The Jakarta Post
The government plans to start in-person training courses in August under its preemployment card program, despite the daily surge in new COVID-19 cases since it started easing the large-scale social restrictions (PSBB) in early June.
“We hope to open [the courses] in areas unaffected by the COVID-19 pandemic or in those [areas] where the situation has improved, all while complying with the health protocols,” Rudy Salahuddin, who heads the program's job creation management committee, said at a virtual press conference on Monday.
The government has announced its plan amid the worsening trend in the nation's COVID-19 daily tally, which has surpassed 1,000 cases since June. The country recorded 1,282 new cases on Monday and 1,591 new cases on Tuesday, with official data showing 78,572 cumulative cases to date.
Also on Monday, director-general Tedros Adhanom Ghebreyesus of the World Health Organization cautioned at its daily press briefing that "too many countries are headed in the wrong direction".
Regardless, the plan to start holding offline courses is in keeping with President Joko “Jokowi” Widodo's push to transition to the so-called new normal phase, which aims to reopen the economy while maintaining strict health protocols.
The preemployment card program is one of Jokowi's reelection campaign promises and was originally designed as an upskilling and reskilling program. The government redesigned it as an incentivized training program earlier this year as part of its COVID-19 safety net strategy.
The program has eight digital platform "partners" to offer around 3,800 online training courses and a monthly allowance on completion of the training component. Eligible applicants are workers who have been laid off or furloughed as a direct economic impact of the health crisis, as well as owners of small and medium enterprises (SMEs).
The government on July 8 issued Presidential Regulation (Perpres) No. 76/2020, under which the program was expanded to include offline training courses.
Susiwijono Moegiarso, secretary to the Coordinating Economic Minister, said on Monday that the Perpres was intended to revive the preemployment card following its suspension in response to the Corruption Eradication Commission’s (KPK) report on irregularities in the program.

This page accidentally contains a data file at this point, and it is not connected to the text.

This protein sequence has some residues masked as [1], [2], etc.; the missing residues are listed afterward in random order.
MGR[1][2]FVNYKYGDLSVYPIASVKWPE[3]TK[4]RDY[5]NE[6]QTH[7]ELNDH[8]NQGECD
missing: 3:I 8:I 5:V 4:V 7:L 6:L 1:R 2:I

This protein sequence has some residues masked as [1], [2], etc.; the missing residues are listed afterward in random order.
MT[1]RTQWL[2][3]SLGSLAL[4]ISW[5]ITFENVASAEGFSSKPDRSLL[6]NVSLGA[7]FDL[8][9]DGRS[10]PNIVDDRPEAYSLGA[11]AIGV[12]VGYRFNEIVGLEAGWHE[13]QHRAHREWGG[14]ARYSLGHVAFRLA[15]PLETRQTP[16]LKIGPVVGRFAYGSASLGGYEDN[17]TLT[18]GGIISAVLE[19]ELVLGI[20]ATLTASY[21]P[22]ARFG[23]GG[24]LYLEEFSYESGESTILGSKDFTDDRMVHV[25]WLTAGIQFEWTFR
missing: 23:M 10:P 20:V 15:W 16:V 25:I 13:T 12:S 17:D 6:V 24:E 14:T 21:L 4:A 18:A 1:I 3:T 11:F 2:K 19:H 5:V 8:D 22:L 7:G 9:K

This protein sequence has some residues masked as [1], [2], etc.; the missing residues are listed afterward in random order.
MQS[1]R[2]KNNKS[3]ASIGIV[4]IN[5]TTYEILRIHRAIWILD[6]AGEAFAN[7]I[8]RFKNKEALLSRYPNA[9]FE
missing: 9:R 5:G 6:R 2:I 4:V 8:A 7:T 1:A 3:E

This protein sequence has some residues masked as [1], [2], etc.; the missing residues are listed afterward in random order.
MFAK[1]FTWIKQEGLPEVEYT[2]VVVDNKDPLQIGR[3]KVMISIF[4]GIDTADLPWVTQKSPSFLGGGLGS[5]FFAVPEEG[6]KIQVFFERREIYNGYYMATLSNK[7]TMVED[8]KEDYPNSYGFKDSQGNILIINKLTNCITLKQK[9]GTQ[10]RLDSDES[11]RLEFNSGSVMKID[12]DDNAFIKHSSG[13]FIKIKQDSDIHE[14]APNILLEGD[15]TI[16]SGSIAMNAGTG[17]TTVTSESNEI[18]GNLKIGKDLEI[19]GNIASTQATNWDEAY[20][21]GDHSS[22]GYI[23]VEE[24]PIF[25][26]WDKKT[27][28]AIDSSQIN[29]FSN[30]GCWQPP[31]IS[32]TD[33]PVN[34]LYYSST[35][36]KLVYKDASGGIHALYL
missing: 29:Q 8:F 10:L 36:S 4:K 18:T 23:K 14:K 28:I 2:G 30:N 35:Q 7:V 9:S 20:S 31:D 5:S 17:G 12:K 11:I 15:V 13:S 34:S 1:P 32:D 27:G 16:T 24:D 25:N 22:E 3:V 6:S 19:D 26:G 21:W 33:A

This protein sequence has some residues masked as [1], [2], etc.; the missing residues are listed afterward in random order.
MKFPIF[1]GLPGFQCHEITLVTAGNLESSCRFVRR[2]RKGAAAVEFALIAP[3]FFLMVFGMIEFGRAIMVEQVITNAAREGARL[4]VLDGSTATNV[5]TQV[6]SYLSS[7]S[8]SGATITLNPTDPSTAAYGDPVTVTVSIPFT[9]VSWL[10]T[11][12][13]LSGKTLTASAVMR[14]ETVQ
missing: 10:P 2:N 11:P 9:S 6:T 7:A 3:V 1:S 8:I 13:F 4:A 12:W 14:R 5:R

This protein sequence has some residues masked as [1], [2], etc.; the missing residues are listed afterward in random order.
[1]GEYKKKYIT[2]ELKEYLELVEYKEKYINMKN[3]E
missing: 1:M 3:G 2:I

The government is now aiming to reopen registration in late July for up to 500,000 applicants.
Since its launch in mid-April, the preemployment card program has attracted 11.3 million applicants across the country and accepted 680,000 eligible participants, around half of whom are laid-off workers.
“Many factors are pushing us to roll out the program’s next phase as soon as possible,” said Susiwijono, citing the high number of layoffs and the economic slowdown as among the factors.
The pandemic has caused Indonesia’s economic growth to contract to 2.97 percent in the first quarter, the slowest pace in 19 years, due to the slump in consumption and investment.
In response, many businesses took downsizing measures that resulted in 3 million layoffs and furloughs by May, according to the Manpower Ministry's data.
“This includes laid-off and furloughed workers and [SME] owners whose businesses were hit by COVID-19,” said Bambag Satrio Lelono, the Manpower Ministry’s director general for training and productivity supervision.
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The preemployment card program prioritizes disbursing its cash allowance of Rp 3.5 million (US$242.71) per eligible participant according to the Manpower Ministry's registry.
With a budget of Rp 20 trillion for this year, the program can assist up to 5.6 million eligible participants in staying afloat during the health crisis.
As of July 14, Indonesia recorded the 26th highest number of COVID-19 cases among 213 affected countries in the world.